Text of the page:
The next Congress could give the life insurance industry a federal charter system–but participants in a discussion hosted by a group that backs the optional federal charter concept says the next Congress also could consider measures that would increase insurers’ regulatory burdens.
Life industry representatives talked about the insurance legislation climate during a recent post-election Webcast organized by the Association for Advanced Life Underwriting, Falls Church, Va.
Advocates of “optional federal charter” proposals want Congress to create a federal insurance regulator and let insurers, and producers, choose between state and federal regulation.
“We think an OFC has moved from a possibility, maybe even a probability, to an inevitability [in the next Congress],” Mike Hunter, chief operating officer of the American Council of Life Insurers, Washington, said during the AALU Webcast.
The AALU supports the concept of OFC legislation.
Due to the financial crisis, industry participants “must be on our toes to make sure that Congress doesn’t overdo it,” said Ken Kies, a member of the AALU counsel team who has served as chief of staff at the Congressional Joint Committee on Taxation.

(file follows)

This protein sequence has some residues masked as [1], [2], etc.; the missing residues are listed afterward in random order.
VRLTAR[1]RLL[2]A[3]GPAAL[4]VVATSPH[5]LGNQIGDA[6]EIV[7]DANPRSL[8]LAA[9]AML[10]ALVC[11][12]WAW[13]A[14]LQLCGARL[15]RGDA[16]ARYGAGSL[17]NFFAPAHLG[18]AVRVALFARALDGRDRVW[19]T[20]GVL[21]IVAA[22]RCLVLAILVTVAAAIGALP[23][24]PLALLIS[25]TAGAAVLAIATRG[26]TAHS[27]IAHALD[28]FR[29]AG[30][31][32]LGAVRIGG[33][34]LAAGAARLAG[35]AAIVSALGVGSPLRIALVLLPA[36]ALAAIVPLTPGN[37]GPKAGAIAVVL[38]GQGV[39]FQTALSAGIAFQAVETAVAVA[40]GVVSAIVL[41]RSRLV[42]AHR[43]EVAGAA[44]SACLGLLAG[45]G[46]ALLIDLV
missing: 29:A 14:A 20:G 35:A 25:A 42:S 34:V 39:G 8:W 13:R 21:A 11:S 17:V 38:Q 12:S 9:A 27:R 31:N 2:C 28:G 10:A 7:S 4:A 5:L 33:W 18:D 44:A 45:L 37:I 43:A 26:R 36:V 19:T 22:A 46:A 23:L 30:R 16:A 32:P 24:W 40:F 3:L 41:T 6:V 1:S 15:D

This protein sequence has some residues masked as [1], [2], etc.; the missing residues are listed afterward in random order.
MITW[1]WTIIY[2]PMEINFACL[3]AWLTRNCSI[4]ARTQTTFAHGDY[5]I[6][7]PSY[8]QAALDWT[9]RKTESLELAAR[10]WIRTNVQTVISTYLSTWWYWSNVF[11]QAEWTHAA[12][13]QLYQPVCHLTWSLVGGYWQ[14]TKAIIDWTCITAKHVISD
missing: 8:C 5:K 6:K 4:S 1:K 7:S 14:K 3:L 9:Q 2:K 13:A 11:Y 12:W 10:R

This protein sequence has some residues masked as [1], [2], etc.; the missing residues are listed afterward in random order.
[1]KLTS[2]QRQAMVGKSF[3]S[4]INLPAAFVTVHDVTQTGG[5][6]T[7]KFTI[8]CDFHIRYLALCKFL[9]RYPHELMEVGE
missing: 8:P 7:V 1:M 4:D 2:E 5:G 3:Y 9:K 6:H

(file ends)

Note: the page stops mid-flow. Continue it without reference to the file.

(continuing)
“Congress has a habit when a problem comes up of sometimes going a little too far, and we have a huge problem here, so we don’t want to end up with something like a Sarbanes-Oxley Act on steroids,” Kies said.
Today, there “is a real risk that could happen,” Kies warned. “We must be very involved in helping to shape a bill so we don’t end up with a regulatory environment that is so burdensome that it stifles normal business activity.”
Congress could consider legislation affecting deferred compensation programs, Kies said.
“We need to make sure that the public and media understand that there are legitimate executive compensation practices that AALU members are very helpful to companies in implementing,” Kies said. “The public and media shouldn’t be painting with one brush [the idea] that every executive compensation package is an offensive thing. We must communicate the important role executive compensation pays in retaining a company’s quality people.”
Kies cited non-qualified deferred compensation plans as an example of arrangements that should be protected.
“Our role in helping fund deferred non-qualified compensation plans helps provide protection not only to top people but mid-level people as well,” Kies said. “We have a challenge here because ‘executive compensation’ has become a dirty two-word phase that evokes a lot of misinformation because of what Wall Street was paid over last couple of years.”